FT Alphaville reports: The notes in question are €1bn worth of 3.875 per cent 2004/2014 subordinated bonds. The market had been expecting Deutsche to call these notes, at par, at the first available date - January 16. That’s what banks do with such lower Tier 2 capital notes - redeem and re-issue on a regular basis.
Or at least that’s what banks used to do. On this occasion, Deutsche is allowing the bonds to turn into floating rate notes, paying three month euribor +88bp.
Bloomberg writes: The bank’s choice “will weigh on the markets for months,” said Andreas Fink, a Frankfurt-based spokesman for the BVI German Investment and Asset Management Association, whose 92 members oversee about 1.4 trillion euros of assets. Europe’s biggest investment bank said Dec. 17 it won’t redeem 3.875 percent bonds due 2014 at their first call date next month.
My take on it is that Deutsche Bank’s action arises out of a rational economic decision. Despite a penalty mechanism that will increase its bond premiums starting from initial call date (if uncalled on said date), the increased penalty rate is still significantly lower than what it would have cost the bank to call the bonds and refinance at current market rates.
Deutsche Bank had the option to buy back the notes on Jan. 16 or pay a so-called step-up coupon of 88 basis points more than the euro interbank offered rate, or Euribor, the statement said. Three-month Euribor, a benchmark for borrowing between banks, was 3.082 percent today.
The extra yield investors demand to buy financial company bonds climbed to a record 4.83 percentage points more than government debt, according to Merrill Lynch’s European Financial Corporate Index. That compares with a spread of 1.28 percentage points at the start of the year.
Investors warn that Deutsche’s decision sets a bad precedent, and increases the likelihood that other banks would follow their example in not repaying so-called hybrid-capital bonds.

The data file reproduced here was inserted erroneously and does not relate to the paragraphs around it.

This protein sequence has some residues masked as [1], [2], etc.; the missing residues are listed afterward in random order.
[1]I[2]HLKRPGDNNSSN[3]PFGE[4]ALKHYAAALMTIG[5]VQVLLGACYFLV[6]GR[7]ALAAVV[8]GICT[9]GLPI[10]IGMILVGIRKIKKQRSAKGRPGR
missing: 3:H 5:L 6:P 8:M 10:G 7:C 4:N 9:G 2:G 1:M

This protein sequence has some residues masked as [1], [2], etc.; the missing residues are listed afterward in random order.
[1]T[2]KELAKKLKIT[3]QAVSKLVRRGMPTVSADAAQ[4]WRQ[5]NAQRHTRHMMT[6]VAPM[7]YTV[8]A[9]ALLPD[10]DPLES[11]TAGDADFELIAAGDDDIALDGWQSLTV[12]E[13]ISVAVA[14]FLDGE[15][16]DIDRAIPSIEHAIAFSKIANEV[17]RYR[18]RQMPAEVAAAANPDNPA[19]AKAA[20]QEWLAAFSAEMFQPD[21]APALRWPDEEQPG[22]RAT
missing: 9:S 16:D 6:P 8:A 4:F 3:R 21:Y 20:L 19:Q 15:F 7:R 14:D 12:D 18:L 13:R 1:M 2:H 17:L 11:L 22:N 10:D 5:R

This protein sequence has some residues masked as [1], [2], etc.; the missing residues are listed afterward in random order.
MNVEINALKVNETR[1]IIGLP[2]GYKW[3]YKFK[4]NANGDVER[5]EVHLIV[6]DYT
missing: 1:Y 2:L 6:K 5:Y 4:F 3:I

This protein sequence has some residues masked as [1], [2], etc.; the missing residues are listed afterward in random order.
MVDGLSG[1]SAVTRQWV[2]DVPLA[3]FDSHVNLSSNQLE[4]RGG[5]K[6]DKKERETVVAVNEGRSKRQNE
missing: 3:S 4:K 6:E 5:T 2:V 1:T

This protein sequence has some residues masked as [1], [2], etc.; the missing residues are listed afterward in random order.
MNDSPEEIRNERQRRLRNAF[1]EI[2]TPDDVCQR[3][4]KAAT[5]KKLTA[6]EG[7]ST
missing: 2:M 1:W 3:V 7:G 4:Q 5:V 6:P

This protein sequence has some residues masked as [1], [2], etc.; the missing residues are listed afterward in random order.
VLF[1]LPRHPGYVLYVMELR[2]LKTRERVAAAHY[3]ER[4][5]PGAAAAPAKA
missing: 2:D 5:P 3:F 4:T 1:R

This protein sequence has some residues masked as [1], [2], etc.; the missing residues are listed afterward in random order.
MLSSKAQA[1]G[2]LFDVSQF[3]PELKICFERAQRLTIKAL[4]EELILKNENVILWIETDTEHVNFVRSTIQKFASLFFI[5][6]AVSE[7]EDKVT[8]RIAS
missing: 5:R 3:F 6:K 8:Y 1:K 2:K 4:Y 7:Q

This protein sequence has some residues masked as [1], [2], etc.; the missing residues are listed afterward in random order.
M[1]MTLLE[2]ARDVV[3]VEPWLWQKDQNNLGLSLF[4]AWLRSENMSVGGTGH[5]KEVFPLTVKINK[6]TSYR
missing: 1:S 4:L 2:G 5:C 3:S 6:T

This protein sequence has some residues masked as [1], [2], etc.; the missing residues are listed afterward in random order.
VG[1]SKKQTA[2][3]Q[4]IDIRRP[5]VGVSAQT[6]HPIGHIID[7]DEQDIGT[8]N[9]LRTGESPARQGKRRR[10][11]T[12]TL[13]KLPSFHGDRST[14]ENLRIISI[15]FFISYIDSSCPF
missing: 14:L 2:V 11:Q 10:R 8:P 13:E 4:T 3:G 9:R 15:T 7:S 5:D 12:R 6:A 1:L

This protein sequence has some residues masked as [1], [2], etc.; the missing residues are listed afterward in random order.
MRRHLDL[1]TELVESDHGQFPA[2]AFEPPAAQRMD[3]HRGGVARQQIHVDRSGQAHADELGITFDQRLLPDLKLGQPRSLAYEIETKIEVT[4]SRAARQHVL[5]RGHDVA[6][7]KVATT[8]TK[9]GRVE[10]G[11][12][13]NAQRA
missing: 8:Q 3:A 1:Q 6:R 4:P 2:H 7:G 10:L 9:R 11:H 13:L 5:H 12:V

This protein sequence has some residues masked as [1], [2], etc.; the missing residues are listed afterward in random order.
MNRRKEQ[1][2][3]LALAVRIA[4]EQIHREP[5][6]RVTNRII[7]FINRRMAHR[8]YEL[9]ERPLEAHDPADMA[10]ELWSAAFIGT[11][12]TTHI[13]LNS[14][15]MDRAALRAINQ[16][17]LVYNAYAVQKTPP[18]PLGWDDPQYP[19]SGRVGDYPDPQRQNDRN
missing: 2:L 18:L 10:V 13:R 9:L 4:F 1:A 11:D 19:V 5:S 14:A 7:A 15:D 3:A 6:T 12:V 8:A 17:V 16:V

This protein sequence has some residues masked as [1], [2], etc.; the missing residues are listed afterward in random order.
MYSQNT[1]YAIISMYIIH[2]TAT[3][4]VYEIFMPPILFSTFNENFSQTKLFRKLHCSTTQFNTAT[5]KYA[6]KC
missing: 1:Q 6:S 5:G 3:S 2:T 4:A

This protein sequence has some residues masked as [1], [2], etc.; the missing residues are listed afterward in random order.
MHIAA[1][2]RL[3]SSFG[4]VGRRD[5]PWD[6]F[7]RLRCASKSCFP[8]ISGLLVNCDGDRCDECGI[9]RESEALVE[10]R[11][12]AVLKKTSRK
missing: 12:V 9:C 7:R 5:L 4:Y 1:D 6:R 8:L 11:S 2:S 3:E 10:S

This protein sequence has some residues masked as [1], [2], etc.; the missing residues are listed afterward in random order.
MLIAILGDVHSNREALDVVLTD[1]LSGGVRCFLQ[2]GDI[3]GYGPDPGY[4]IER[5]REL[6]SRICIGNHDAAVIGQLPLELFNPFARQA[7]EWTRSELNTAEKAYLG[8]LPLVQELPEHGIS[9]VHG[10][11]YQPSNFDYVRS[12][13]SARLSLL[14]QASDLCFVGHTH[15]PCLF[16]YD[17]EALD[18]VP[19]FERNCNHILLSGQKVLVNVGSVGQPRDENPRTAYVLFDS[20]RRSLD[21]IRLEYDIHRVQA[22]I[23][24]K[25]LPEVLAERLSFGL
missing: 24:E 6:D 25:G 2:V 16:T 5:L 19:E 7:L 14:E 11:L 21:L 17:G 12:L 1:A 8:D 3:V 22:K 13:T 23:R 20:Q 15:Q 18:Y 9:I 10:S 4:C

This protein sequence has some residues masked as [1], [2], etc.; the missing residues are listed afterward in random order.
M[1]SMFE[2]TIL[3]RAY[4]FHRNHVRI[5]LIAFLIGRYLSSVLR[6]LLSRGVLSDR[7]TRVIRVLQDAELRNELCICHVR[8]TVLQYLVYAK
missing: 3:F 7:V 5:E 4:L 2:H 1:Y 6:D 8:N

Investors claim Deutsche Bank’s decision “sets a precedent” for other banks to skip calls, analysts at Societe Generale SA in London wrote in a note to clients.
But in finessing its funding costs, Deutsche has seriously spooked the fixed income market. Is this an invitation to all other banks to avoid redemptions where ever possible? What about Tier 1 notes - are redemption conventions going to be broken there too? Should the whole market be pricing in a new level of “extension risk”?
I have a beef against investors who are questioning Deutsche Bank’s decision not to call the bonds. The bond’s terms clearly indicated that they will mature in 2014, but that the bank had the option to call it in 2009. Clearly, something is amiss if investors did not take into consideration the possibility, however, little at the time of offering, that Deutsche can decide to maintain the bonds until maturity.
Clearly, these same investors would have been perfectly happy had the situation been reversed - if Deutsche had priced the bond just before rates went down. They would have been justified in asserting that Deutsche keep its agreed rate. But now that rates have gone against the investors, meaning keeping the original agreement is now more favourable on Deutsche’s part, they still want Deutsche to exercise its call option. What rational manager would do so? After all, the call is only that, an option on Deutsche’s part.
“This is a setback for the stabilization of banking markets and is likely to increase funding costs for banks generally,” Jonathan French, the London-based spokesman for the Association of British Insurers, said in an e-mailed statement to Bloomberg News.
Not necessarily. The fact that rates are now steep for new issuers should already be indicative of the market’s current sentiment. And this is precisely the reason that Deutsche prefers to maintain its bonds at the originally agreed penalty premium rather than refinance in this market.
Investors should value securities offerings based on their intended maturity, not on their expected call date. Deutsche’s move does not add “extension risk” to the market, it merely removes the investors’ perceived “early liquidity premium”. Now I’m sure this ‘early liquidity premium’ was never considered when the bonds were originally priced, and there is equally no reason for similar instruments with upcoming call dates to now trade with ‘extension risk premiums’. Surely, investors should have seen this coming, when market rates moved significantly above Deutsche’s penalty rate.
FT Alphaville fears that: One more point: if a bank like Deutsche is finding the pain of funding acute enough here, it may only be a matter of time before bank issuers start opting for coupon deferrals to limit their outgoings further.
Now coupon deferral is a different matter. When banks start reneging on agreed-upon coupons, the market will really be in for a major battering.